How can you determine quality in…the motorcar?
Despite using proprietary group underpinnings and hardware, one of the best examples of mainstream automotive ‘quality’ is Audi. Yet, it is fascinating that even non-cognoscenti will comment on the ’VW-ness’ of an Audi interior, which does beg the question…which is the more potent brand, VW (the parent), or Audi?
It is not exactly a fact that Audi uses any better quality fixings, fittings, or furniture within its extensive model range, nor is parent company, Volkswagen, any less quality conscious. In fact, it has built a reputation for its slavish attention to detail. Yet, the Audi brand does percolate to the surface, when underscoring the various aspects that constitute premium quality.
After all, sharing bed-space with Bentley, perhaps the brand cross-fertilisation has not done it any harm. As the first product to emerge from the Crewe firm, following the RR-Bentley sell-off, from which BMW ended up with Rolls-Royce, was the almost ubiquitous ‘Continental’, some minor comparisons are worth making. The VW Phaeton shared much of the advanced technology and even some detailing of its Bentley sister product, as a typical VW, multi-platform means to offset production overheads. VW did blur the vision somewhat with its slow-selling luxury model.
Being in the position, on occasion, to carry out direct comparisons between VW and Audi models, it takes both a very keen eye and the most sensitive of fingers to differentiate between, let’s say, a Passat and an A4. While price is a determining factor and, without doubt, a higher tag for the Audi will do one of two things, either annoy intensely, or provide a psychological ‘lift’, there are other discernible elements.
Ford Motor Company has been trying without positive success to ‘do an Audi’ with some of its popular UK models. However, reintroducing a name from its stock cupboard, after many years of redundancy, ‘Vignale’, when it has already presented models under the ‘Ghia’ label, might be one of the least productive exercises that the US giant has carried out since launching the Edsel.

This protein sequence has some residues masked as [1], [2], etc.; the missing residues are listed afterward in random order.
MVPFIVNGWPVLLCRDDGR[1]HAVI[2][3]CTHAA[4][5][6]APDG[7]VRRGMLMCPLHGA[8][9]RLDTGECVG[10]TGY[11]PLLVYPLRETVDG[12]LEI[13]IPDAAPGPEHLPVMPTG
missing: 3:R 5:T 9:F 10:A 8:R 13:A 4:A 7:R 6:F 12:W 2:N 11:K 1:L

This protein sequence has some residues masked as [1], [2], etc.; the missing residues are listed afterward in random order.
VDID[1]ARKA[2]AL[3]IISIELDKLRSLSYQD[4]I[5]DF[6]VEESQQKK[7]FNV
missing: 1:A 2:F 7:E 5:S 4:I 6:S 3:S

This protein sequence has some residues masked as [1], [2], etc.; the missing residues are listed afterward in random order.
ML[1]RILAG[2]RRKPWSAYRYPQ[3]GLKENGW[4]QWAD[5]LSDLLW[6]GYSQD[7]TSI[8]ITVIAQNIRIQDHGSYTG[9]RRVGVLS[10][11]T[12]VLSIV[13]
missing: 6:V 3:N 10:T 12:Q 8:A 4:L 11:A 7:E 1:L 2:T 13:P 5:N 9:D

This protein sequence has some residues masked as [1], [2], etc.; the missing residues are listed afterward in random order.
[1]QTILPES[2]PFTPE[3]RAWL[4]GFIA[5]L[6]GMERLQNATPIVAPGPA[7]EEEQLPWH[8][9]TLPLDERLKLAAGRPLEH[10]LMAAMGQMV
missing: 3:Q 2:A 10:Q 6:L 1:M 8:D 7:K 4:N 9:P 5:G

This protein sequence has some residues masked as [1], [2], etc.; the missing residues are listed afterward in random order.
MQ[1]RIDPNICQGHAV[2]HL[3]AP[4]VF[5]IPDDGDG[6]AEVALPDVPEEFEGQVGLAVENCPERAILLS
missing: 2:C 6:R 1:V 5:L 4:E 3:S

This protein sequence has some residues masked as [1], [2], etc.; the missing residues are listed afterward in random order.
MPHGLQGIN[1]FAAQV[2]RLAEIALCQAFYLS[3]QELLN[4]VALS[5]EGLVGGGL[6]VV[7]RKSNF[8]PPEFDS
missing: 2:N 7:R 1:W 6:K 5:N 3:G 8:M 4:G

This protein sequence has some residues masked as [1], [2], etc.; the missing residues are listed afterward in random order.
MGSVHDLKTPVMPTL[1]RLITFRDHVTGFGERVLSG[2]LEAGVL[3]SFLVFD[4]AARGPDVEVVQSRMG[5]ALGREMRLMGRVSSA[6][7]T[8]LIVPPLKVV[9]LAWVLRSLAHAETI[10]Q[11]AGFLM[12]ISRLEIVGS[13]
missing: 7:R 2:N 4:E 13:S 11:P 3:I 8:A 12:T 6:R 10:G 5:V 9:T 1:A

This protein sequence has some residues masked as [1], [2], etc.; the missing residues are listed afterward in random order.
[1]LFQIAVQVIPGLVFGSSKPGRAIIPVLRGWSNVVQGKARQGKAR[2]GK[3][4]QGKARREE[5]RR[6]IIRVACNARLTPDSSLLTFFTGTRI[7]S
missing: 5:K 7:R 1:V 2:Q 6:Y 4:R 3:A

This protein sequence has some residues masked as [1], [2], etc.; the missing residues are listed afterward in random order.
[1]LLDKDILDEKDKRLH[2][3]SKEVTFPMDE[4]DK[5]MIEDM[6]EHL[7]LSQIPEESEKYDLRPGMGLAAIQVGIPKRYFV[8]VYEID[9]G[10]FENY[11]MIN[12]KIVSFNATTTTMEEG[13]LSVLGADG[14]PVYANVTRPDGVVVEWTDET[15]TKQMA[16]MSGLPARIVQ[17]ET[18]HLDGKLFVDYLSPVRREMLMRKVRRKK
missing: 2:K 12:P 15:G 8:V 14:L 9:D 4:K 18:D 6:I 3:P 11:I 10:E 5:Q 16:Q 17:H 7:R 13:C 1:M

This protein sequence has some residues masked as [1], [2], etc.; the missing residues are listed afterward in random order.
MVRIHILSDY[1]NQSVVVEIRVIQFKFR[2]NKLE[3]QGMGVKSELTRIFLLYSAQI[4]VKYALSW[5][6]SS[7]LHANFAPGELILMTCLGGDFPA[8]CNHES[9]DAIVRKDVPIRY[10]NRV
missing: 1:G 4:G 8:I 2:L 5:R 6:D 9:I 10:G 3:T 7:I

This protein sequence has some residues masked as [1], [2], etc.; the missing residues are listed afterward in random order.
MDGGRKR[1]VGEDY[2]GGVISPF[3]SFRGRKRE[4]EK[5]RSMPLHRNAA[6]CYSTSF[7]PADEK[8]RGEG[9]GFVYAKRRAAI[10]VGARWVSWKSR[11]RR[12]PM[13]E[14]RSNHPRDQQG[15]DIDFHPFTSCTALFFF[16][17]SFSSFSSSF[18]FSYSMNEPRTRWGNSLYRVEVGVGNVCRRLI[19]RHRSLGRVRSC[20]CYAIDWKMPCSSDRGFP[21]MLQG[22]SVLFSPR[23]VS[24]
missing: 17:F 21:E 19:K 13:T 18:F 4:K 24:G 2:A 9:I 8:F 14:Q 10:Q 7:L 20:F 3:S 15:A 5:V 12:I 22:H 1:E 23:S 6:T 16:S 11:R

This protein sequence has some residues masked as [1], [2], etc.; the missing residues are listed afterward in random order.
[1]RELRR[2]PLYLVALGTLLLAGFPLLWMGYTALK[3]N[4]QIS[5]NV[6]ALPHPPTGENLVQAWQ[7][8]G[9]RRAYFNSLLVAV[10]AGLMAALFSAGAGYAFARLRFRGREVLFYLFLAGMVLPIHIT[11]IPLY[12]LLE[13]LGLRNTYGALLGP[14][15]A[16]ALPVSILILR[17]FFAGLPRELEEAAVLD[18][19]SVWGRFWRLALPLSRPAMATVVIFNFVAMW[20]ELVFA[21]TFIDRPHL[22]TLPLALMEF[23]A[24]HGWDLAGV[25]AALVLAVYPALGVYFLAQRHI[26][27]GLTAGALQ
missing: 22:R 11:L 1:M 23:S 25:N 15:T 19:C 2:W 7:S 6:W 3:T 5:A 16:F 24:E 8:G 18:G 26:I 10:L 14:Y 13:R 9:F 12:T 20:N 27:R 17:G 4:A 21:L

Just adding some alloy trim fillets and higher grade leather to the interior, as well as chroming the exterior and layering an additional lacquer coat to the paint finish, cannot really justify a price increase of several thousands of Pounds, when a well-polished mainstream C-Max, or Mondeo, looks virtually identical to its premium stable-mate. At least an A4 looks quite different to a Passat.
Deportment is an issue. Just like the educated young lady at the finishing school will be able to glide along a corridor, with a Websters Dictionary balanced perfectly on her head, a sense of adroitness must be imparted by the Audi. It should not be to the point at which its VW cousin looks ungainly but, rather, that some apparent effort has been expended to enhance its visual acuity and, thus, appeal. Wheels, suspension and ride height serve those purposes.